Wednesday, October 01, 2008
I have blogged before on modular houses here & here. Housebuilding has barely improved since the Victorian era when the mass pre-production of window frames was the height of progress. Compare & contrast with car manufacturing which went into a mass production mode when Henry Ford started his Model T assembly line.
There already are quite a lot of modular house manufacturers across the world & indeed as early as the 1960s the Russians were mass producing flats which could be slotted into place. Nonetheless most of the mass production has not been very "mass" so the benefits have not been reaped. Most of this is because local authorities have the power to demand small changes in any building. This is why I previously proposed
this & some other things in my Housing Motion designed to encourage this reform;
"2) Produce a national scheme of building type approval rather than the current site by site approval which causes immense duplication of effort & prevents the mass production methods used successfully in other industries."
I envisage large lorries (8'2" x up to 80') delivering houses & flats or perhaps half houses/flats needing to be fitted together, up to 2 stories high) These would be very affordable, designed to fit on one of a relatively small number of agreed site sizes, so that everybody knows where the water & electricity would be expected to slot in. Because they are factory constructed they would be built to much closer tolerances than can be done on site. Because they would be relatively inexpensive & there would be real competition to get customers rather than the monopolistic limits we have on building now I expect the public would be able to demand all the optional extras (eg a computer to control heating lighting, cooking times etc) as standard just as car steroes have become.
One modular house may not count as big engineering but a factory turning out 100,000 a year certainly is.
Acknowledging my sources see Why is Construction So Backward by Woodhuysen et al. Earlier than that Robert Heinlein said in 1965:
"there has been no breakthrough in housing, nor is any in prospect- instead the ancient wasteful methods of building are now being confirmed by public subsidies. The degree of of our backwardness in the field is hard to grasp: we have never seen a modern house. Think what an automobile would be if each one were custom built from materials sent to your home - what would it look like, what would it do & how much would it cost? But don't set the cost lower than $100,000 (in 1965) or the speed higher than 10mph, if you want to be serious about the centuries of difference between the housing industry & the automotive industry.
..... We have the technology to build cheap, beautiful, efficient, flexible (modular method) houses extremely comfortable & with the durability of a Rolls Royce. But I cannot guess when (if ever) the powers that be(local bureaucrats, unions, building materials suppliers, county & state officials) (now add banks) will permit us poor serfs to have modern housing".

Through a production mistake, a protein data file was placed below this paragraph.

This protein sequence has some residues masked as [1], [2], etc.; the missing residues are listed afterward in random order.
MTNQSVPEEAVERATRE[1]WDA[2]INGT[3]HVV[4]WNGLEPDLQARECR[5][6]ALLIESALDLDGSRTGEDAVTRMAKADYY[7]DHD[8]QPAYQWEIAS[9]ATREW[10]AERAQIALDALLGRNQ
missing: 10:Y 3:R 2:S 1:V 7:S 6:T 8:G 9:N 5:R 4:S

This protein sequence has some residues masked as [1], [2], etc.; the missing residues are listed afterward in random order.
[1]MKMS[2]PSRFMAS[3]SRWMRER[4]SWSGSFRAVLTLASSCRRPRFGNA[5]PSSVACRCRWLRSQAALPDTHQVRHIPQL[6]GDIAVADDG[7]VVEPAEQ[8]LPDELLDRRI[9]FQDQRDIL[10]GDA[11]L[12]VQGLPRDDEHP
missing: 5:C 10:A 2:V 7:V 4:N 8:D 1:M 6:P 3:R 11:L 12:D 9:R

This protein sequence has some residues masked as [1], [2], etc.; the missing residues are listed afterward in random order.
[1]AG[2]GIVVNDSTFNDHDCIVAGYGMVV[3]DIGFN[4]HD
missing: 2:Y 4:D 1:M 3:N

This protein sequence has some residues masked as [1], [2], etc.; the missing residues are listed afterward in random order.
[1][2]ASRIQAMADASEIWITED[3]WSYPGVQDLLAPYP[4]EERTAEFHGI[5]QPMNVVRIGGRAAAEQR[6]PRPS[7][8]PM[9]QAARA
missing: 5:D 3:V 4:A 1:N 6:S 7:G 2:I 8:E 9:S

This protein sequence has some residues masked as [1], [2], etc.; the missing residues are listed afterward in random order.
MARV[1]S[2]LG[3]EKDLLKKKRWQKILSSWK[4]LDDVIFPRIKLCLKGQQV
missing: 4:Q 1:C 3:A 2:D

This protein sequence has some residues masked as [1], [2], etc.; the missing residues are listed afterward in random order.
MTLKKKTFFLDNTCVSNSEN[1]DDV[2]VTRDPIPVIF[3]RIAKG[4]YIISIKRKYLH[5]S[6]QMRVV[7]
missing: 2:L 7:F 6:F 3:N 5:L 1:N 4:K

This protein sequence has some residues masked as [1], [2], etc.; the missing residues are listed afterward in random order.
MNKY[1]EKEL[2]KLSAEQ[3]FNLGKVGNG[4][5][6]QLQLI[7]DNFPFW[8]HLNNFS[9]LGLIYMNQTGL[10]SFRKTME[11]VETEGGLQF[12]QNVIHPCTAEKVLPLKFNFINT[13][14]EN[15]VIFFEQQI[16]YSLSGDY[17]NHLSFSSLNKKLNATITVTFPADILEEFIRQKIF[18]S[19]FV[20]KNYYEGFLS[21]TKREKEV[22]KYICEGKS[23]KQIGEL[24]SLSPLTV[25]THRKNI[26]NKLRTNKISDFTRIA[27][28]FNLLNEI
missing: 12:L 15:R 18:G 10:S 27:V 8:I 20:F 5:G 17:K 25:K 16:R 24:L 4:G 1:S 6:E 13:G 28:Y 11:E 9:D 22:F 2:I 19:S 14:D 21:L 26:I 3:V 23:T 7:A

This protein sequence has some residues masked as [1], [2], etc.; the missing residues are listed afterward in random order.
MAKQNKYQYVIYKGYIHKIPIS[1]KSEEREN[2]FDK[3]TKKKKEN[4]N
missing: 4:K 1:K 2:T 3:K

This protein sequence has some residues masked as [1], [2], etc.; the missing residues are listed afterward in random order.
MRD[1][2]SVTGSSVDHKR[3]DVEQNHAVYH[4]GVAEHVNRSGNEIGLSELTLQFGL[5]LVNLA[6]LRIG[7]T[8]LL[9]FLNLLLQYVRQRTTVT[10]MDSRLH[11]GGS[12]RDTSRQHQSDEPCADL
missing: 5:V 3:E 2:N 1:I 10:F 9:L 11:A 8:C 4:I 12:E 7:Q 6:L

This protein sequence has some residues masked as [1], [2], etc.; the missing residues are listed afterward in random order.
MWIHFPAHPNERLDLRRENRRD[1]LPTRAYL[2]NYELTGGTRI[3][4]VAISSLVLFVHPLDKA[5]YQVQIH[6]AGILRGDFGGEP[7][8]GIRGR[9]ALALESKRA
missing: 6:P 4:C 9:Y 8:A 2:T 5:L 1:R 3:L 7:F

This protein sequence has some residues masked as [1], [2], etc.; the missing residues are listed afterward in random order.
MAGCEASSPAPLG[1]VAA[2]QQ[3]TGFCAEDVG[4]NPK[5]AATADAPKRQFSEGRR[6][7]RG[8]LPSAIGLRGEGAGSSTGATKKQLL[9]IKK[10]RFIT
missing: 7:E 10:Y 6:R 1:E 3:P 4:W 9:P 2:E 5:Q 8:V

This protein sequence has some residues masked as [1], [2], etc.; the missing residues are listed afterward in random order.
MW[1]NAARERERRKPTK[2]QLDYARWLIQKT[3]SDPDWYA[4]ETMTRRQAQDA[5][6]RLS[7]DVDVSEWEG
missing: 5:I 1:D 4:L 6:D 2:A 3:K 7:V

Right as ever.
is what "pre-fabricated housing" can look like as it ages. This is one of the better pictures. The local low end section of my metro area banned trailers over 30 years old from being brought into the city and being set up. Bringing in 30+ year old trailers was considered either low class or...well I don't know. Those trailers would have complied with all federal laws in effect at the time of manufacture, just like cars. But they don't ban 30 year old cars.
In the other hand if we are building about 0.5% new housing stock annually very few of us are going to live in houses under 30 years old.
I don't know what an MOT is, but here in Arizona cars are not inspected for mechanical soundness. Instead the police will stop a vehicle it is showing signs of being unsafe. The police will also use this power as a pretext to stop people they want to, using a burnt out tail light as a reason for a stop. In AZ there is an environmental inspection every two years in Maricopa and Pima counties to see if your car still complies with the emissions laws in effect at the time of manufacture. I had my 1996 Ford Escort done about a year ago for about $30. If the vehicle is registered outside the two counties mentioned and is not used to commute into the two counties then there is no inspection at all.
Also, in certain areas of the country I have seen 25-35 year old cars still on the road. Since we don't really have a good mass transit system in the valley, the poor who would be riding the bus instead buy a very used car for $2k and keep it together with alot of prayer.
If you want I can detail the fees needed to legally keep a car on the road in AZ.
The MOT is indeed an annual inspection of roadworthiness for cars over 3 years old. I must admit that without it or some equivalent i would be a bit nervous of a 30 year old car.